Archive for August, 2010

Levers homework

Monday, August 9th, 2010

Levers around us ……

Your task is to pick one example of a lever and produce a glogster poster about it.  Your glog must include:

  • A large diagram or photo of your chosen lever.
  • The position of the load, effort and fulcrum must be clearly labeled.
  • The class of lever must be clearly stated.
  • How the lever operates – how is it used to make work easier?
  • Proper referencing for your pictures and text.

You will print out a colour copy of your glog for display in the classroom, and you will leave a comment on this post with the url so that your parents, or anyone else, can view it.  Be sure to make your glog public not private, or nobody but you will be able to see it. And don’t forget to use first name plus initial only (not surname) when posting your comment.

 Enjoy!

Measurement

Monday, August 9th, 2010
  • Can you explain the difference between accuracy and precision?
  • Do you know what SI units are?
  • Can you choose the appropriate number of significant figures to use in calculations?

Check out this post to discover more about what we’ll be doing this week.  And here’s a brainpop video to help too.

Levers & moments

Sunday, August 8th, 2010

Warning seesaw ahead by whittaker_colin on flickr

This is the presentation we used in class Levers & Moments and I am attaching the worksheet as well. Identifying levers

We’ll do a lab activity where we look at balancing a beam using various weights.  Investigating moments

Take a look at this useful site beforehand, so that we can understand moments and turning forces.

And this cartoon clip is helpful in explaining the concepts of balancing moments too.

Finally, here is a worksheet with practice questions on the application of moments using everyday examples.  Moments homework G10 IntSci2

Statistical analysis

Friday, August 6th, 2010

hand-held calculator by MelodyMcCloud on flickr

Wait a minute – this is maths not biology!  Well, technically, yes it is, but you need a basic understanding of statistical analysis in any science subject so that you can correctly interpret data and make more meaning of the numbers.

Topic 1 – syllabus outline

Useful resources: Your IB Biology study guide, pages 1-2, this document (prepared by Mr Boulton) Statistical Analysis and this powerpoint T-test.  In addition we will be using this very useful site: click4biology

But best of all, the most detailed, thorough and well-explained presentation of how all this is relevant to biology comes from Mr Stephen Taylor at Bandung International School in Indonesia.  Here is a link to his presentation.  If you like it and find it helpful, I’m sure he’d appreciate a comment.

Integrated Science 1

Wednesday, August 4th, 2010

Click here for the first day handouts and general course information for Integrated Science 1.

The year ahead …

Wednesday, August 4th, 2010

the long road ahead by qmnonic on flickr

This first document shows the intended timeline we will aim to follow for the year.  Schedule for 10-11

You can cross reference with the syllabus guide, also attached.  IB Biology Syllabus Guide

This is a plan, and therefore is subject to change, but we will aim to stick to it a far as possible.  We’ll start with Topic 1, and pretty well work our way through in order, supplementing material from the HL section as we go.  We must complete 60 hours of lab work over the 2 years of study.  This does not mean you will have to write up 60 lab reports, as many of the labs we do run over more than a single lesson.  And a highlight of the year is our field trip in January to Candaba Swamp.  I will post something specifically about the grading criteria used for labs later.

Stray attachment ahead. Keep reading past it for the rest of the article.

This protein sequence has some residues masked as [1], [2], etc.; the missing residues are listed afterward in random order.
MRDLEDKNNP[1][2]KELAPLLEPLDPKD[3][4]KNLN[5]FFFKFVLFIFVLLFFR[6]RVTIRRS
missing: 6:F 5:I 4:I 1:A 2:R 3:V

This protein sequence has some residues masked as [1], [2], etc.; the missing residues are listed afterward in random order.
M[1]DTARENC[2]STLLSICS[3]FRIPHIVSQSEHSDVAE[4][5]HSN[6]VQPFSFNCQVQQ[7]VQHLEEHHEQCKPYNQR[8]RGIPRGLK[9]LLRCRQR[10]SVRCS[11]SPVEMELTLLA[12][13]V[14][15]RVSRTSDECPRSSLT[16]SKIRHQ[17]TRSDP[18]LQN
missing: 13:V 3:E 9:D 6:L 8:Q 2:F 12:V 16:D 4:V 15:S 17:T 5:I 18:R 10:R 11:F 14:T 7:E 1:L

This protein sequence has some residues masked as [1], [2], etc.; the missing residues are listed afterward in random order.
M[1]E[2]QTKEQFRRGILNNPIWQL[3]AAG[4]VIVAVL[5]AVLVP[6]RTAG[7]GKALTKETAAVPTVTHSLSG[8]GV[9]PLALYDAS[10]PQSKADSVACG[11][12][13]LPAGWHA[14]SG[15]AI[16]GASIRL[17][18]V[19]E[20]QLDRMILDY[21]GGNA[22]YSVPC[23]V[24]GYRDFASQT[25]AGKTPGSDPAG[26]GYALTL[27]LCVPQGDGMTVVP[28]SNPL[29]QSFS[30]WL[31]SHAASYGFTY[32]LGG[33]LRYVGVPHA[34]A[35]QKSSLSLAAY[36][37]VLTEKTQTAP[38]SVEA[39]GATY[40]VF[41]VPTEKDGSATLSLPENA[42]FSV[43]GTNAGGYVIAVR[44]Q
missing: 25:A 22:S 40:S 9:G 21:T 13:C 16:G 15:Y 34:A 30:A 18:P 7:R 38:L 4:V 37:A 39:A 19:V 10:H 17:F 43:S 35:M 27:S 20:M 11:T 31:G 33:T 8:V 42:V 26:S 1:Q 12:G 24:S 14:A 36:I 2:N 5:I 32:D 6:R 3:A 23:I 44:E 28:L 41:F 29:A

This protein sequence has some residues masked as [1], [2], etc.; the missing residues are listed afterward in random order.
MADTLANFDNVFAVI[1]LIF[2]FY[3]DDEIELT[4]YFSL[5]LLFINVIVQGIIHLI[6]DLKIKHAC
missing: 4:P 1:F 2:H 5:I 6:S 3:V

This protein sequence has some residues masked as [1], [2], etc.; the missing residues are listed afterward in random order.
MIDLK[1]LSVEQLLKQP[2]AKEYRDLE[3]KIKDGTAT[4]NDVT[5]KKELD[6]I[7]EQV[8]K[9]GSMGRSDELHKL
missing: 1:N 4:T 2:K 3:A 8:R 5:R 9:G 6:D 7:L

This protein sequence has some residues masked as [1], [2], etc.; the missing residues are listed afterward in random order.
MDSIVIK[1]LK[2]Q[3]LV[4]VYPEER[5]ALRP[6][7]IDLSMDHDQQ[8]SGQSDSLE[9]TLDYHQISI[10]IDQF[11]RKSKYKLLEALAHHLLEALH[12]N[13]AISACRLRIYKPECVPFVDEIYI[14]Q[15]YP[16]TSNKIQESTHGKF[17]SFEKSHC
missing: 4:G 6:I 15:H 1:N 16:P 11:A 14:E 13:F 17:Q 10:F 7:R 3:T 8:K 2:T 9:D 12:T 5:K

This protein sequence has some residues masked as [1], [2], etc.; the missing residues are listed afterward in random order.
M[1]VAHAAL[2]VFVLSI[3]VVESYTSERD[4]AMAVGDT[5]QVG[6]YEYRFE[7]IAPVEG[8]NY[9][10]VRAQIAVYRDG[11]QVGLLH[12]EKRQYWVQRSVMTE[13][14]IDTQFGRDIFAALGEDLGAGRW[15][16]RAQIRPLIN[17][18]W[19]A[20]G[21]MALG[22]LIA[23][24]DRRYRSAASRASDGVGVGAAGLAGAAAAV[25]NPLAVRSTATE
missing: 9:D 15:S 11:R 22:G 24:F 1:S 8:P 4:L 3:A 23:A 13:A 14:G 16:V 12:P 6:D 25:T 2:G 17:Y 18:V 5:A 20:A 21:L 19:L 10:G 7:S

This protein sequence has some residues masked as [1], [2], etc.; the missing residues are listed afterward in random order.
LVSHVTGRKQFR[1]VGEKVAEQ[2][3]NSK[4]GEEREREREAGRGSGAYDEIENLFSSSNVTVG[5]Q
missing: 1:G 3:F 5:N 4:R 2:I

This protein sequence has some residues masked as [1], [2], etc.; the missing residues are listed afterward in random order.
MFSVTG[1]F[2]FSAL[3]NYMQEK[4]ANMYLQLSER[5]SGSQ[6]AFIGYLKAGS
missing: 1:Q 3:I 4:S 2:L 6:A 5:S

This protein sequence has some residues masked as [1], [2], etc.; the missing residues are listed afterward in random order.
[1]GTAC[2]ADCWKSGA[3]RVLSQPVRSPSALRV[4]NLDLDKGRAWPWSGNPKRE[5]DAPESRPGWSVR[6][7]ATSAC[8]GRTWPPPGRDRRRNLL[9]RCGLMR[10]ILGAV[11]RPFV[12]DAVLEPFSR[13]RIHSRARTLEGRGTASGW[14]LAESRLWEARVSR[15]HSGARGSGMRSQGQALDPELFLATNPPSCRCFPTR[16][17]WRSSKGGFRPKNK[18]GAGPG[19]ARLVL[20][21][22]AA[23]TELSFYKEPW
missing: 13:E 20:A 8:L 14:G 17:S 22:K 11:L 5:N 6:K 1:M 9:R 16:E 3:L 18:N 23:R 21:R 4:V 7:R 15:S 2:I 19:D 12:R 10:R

Welcome to school year 2010-2011!

Monday, August 2nd, 2010

welcome by Aunt Owwee on flickr

Phew!  Didn’t that summer fly by fast?

Welcome back to all returning students and a special welcome to those just joining ISM.  Get ready for a busy and fun year ahead.  I look forward to our learning journey.

Some ground rules for a happy classroom (and teacher!).

USE THIS BLOG.  I will update it regularly.  This is where to come to follow up on what we have been doing in class, find out what you missed if you were absent, get ideas on homework assignments, or just generally improve your science.

IF YOU DON’T UNDERSTAND, ASK.  It is my job to help you learn.  I cannot do my job unless you communicate with me.  So, if you are having problems with the work we are doing, or are not sure what is required, just say so.  You can email me, or come and see me.

girl shoots of the starting blocks by weedj on flickr

BE ORGANIZED.  High school is busy.  You need to stay on top of your work load.  Use your planner, your phone, whatever you prefer, to keep yourselves organized.  Do not leave assignments until the night before a deadline.  If you do, and you have difficulty, there is no time to sort it out.  If you do the work in advance of the due date, you can show me what you have done and I can give you feedback.

COME TO TUTORIALS.  School does not end at 2.30 – it ends at 2.50 so that you have chance to attend tutorials.  I am usually in my classroom by 6.30 in the morning, and until around 4pm in the afternoon, so come and find me if you need help.  The students that come to tutorials are generally the students with good grades, and the reason they have good grades, is because they use tutorial time.

IT’S NOT ABOUT THE GRADES.  You will soon discover that asking questions like “is this graded?” or “what can I do to get an A?” lead to a very grumpy Mrs D!  In fact, it makes steam come out of my ears.  We come to school to LEARN not to earn grades.  Ask me how I think you can improve your learning and understanding, and you are more likely to get a friendly response.

Ready, set, let’s go!